“He was a lovable rogue. Except he wasn’t that lovable”

Malcolm McLaren was one of rock’s more controversial characters. Partially responsible for the outpouring of anger and rage, wrapped up in a carapace of pure capitalism that was The Sex Pistols, he then went on to manage Adam And The Ants and Bow Wow Wow (with whom he behaved exceedingly dodgily, a fact which seems to have escaped most obituary writers). From then, he released the extraordinary “Buffalo Gals” and “Double Dutch”, followed by “Madame Butterfly”. After that, he became famous more for his outspoken views than his influence on music, whereas before they’d been about evens.


The phrase “never one to shy away from controversy” was surely invented for him. His influence on modern music was undeniable; depending on who you listen to, he either invented punk singlehandedly or collected likeminded people to him, wound them up and set them loose; either way, without him, punk surely wouldn’t have had such a massive impact, or reached as many people. You only have to hear any Mancunian musician who attended the Sex Pistols show at the Free Trade Hall in 1976 to understand how history was made that night. He had something of a reputation as being hugely difficult, as well as being hugely amusing. Whatever he was, he certainly wasn’t boring. He died on Thursday, aged 64. I can only imagine what arguments he’s stirring up in heaven right now1.

Charlie Gillett was, like Malcolm McLaren, hugely outspoken, and in his own way, probably even more influential, though he was a much more likeable fellow. He helped the careers of everyone from Dire Straits to Ian Dury, Youssou N’Dour to Mariza. He is credited with inventing the term “world music”, and during his 40-plus year career wrote ground-breaking books, hosted many ground-breaking radio shows, and compiled and released ten superb world music compilations. Although he had to retire from broadcasting in 2006 due to illness, he continued to work and help countless musicians to be heard by a wider audience. Like John Peel before him, he was solely motivated by a passionate desire to spread the word of the music that he loved. He will be sadly missed.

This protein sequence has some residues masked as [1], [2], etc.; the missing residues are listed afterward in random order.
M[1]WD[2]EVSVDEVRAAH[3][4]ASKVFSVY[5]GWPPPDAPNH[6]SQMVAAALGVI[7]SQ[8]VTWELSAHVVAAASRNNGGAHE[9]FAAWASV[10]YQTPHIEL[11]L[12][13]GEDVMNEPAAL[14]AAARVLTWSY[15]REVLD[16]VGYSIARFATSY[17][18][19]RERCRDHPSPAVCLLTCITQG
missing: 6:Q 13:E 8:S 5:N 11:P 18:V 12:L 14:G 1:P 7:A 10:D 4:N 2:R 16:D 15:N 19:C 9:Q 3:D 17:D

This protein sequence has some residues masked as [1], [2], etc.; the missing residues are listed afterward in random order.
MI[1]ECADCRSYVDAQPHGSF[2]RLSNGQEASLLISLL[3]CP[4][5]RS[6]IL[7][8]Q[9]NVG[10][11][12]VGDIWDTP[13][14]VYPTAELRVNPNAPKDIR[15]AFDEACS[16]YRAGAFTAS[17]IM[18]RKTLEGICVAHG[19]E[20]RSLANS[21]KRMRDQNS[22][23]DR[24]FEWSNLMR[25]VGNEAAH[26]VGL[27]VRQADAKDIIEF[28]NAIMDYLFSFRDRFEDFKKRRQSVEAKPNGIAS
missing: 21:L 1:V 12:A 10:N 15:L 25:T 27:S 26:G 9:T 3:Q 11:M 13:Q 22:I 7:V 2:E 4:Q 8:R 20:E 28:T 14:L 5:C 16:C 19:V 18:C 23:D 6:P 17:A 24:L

Charlie Gillett (by Steve Double)

So here’s two tracks, one dedicated to each. The first needs no introduction, the second comes from one of Charlie Gillett’s “World” compilation CD’s – “World 2002” in this case. The song is by a band I’d never heard of before2, Mostar Sevdah Reunion, and makes me laugh at its cascading horns and strings every time I hear it; it sounds like a mariachi band having a punch-up in a souk. Which, given that they hail from one of the most ethnically diverse places on earth, is not exactly a shock. Wonderful stuff, and I urge you listen to it, and then go out and buy some of the compilations. They will enthrall and amaze, and leave you saddened at the loss of the man who did so much to bring such great music to a wider audience.

MP3: God Save The Queen by The Sex Pistols

MP3: Pena by Mostar Sevdah Reunion

Amazon’s Malcolm McLaren Store

Buy “World 2002” (CD)

1 Ok, so I’m an atheist.

2 As you’d expect…

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